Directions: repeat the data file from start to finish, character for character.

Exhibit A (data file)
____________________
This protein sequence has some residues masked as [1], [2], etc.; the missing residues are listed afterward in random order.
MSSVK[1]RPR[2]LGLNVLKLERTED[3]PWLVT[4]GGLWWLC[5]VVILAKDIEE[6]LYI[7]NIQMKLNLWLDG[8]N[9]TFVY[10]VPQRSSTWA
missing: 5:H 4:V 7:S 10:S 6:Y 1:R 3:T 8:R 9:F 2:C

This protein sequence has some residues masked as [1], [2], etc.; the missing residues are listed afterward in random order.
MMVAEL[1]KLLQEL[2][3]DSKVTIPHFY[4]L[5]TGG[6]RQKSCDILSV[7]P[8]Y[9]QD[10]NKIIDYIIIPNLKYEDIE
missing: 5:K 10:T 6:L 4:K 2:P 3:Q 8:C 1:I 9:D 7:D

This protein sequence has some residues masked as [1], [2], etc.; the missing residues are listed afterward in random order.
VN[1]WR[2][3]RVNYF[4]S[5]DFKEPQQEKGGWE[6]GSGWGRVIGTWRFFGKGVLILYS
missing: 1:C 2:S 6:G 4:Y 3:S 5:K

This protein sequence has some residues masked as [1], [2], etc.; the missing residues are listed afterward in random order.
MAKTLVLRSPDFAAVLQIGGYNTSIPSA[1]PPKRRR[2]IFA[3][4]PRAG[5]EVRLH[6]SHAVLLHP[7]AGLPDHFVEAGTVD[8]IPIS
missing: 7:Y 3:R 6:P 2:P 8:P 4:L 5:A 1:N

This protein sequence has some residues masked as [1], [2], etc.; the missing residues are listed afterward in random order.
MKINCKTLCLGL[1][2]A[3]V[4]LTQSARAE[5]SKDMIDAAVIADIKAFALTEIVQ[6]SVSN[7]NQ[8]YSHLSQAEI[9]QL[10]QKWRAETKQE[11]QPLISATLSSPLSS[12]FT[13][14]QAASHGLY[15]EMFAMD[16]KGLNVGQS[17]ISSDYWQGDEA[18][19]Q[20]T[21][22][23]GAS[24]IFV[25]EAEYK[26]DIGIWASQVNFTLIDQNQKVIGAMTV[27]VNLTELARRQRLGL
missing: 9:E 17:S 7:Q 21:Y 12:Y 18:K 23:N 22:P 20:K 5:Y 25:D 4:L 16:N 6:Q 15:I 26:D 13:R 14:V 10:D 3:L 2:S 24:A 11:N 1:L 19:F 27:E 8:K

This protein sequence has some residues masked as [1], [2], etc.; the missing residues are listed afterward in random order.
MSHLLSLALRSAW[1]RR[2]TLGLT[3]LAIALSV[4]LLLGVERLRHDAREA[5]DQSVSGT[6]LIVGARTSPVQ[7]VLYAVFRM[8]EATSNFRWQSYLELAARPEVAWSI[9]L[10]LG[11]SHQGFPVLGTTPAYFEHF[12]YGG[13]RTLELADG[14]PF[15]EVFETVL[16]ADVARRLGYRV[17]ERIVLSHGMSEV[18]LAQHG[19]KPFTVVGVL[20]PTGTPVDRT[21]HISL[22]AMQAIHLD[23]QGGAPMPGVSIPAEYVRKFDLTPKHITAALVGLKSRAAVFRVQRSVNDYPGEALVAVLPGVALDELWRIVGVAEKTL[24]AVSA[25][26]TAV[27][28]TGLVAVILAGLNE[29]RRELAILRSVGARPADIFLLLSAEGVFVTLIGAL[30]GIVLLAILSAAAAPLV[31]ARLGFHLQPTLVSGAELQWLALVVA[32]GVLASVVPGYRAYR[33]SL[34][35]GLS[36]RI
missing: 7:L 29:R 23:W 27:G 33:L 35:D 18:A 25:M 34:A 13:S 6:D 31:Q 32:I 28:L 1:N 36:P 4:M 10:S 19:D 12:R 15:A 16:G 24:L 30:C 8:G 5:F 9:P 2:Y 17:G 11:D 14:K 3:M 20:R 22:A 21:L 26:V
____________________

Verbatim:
This protein sequence has some residues masked as [1], [2], etc.; the missing residues are listed afterward in random order.
MSSVK[1]RPR[2]LGLNVLKLERTED[3]PWLVT[4]GGLWWLC[5]VVILAKDIEE[6]LYI[7]NIQMKLNLWLDG[8]N[9]TFVY[10]VPQRSSTWA
missing: 5:H 4:V 7:S 10:S 6:Y 1:R 3:T 8:R 9:F 2:C

This protein sequence has some residues masked as [1], [2], etc.; the missing residues are listed afterward in random order.
MMVAEL[1]KLLQEL[2][3]DSKVTIPHFY[4]L[5]TGG[6]RQKSCDILSV[7]P[8]Y[9]QD[10]NKIIDYIIIPNLKYEDIE
missing: 5:K 10:T 6:L 4:K 2:P 3:Q 8:C 1:I 9:D 7:D

This protein sequence has some residues masked as [1], [2], etc.; the missing residues are listed afterward in random order.
VN[1]WR[2][3]RVNYF[4]S[5]DFKEPQQEKGGWE[6]GSGWGRVIGTWRFFGKGVLILYS
missing: 1:C 2:S 6:G 4:Y 3:S 5:K

This protein sequence has some residues masked as [1], [2], etc.; the missing residues are listed afterward in random order.
MAKTLVLRSPDFAAVLQIGGYNTSIPSA[1]PPKRRR[2]IFA[3][4]PRAG[5]EVRLH[6]SHAVLLHP[7]AGLPDHFVEAGTVD[8]IPIS
missing: 7:Y 3:R 6:P 2:P 8:P 4:L 5:A 1:N

This protein sequence has some residues masked as [1], [2], etc.; the missing residues are listed afterward in random order.
MKINCKTLCLGL[1][2]A[3]V[4]LTQSARAE[5]SKDMIDAAVIADIKAFALTEIVQ[6]SVSN[7]NQ[8]YSHLSQAEI[9]QL[10]QKWRAETKQE[11]QPLISATLSSPLSS[12]FT[13][14]QAASHGLY[15]EMFAMD[16]KGLNVGQS[17]ISSDYWQGDEA[18][19]Q[20]T[21][22][23]GAS[24]IFV[25]EAEYK[26]DIGIWASQVNFTLIDQNQKVIGAMTV[27]VNLTELARRQRLGL
missing: 9:E 17:S 7:Q 21:Y 12:Y 18:K 23:N 22:P 20:K 5:Y 25:D 4:L 16:N 6:Q 15:I 26:D 13:R 14:V 10:D 3:L 2:S 24:A 11:N 1:L 19:F 27:E 8:K

This protein sequence has some residues masked as [1], [2], etc.; the missing residues are listed afterward in random order.
MSHLLSLALRSAW[1]RR[2]TLGLT[3]LAIALSV[4]LLLGVERLRHDAREA[5]DQSVSGT[6]LIVGARTSPVQ[7]VLYAVFRM[8]EATSNFRWQSYLELAARPEVAWSI[9]L[10]LG[11]SHQGFPVLGTTPAYFEHF[12]YGG[13]RTLELADG[14]PF[15]EVFETVL[16]ADVARRLGYRV[17]ERIVLSHGMSEV[18]LAQHG[19]KPFTVVGVL[20]PTGTPVDRT[21]HISL[22]AMQAIHLD[23]QGGAPMPGVSIPAEYVRKFDLTPKHITAALVGLKSRAAVFRVQRSVNDYPGEALVAVLPGVALDELWRIVGVAEKTL[24]AVSA[25][26]TAV[27][28]TGLVAVILAGLNE[29]RRELAILRSVGARPADIFLLLSAEGVFVTLIGAL[30]GIVLLAILSAAAAPLV[31]ARLGFHLQPTLVSGAELQWLALVVA[32]GVLASVVPGYRAYR[33]SL[34][35]GLS[36]RI
missing: 7:L 29:R 23:W 27:G 33:L 35:D 18:A 25:M 34:A 13:S 6:D 31:Q 32:I 28:L 1:N 36:P 4:M 10:S 19:D 12:R 15:A 16:G 24:L 30:C 8:G 5:F 9:P 2:Y 17:G 11:D 14:K 3:M 20:R 22:A 21:L 26:V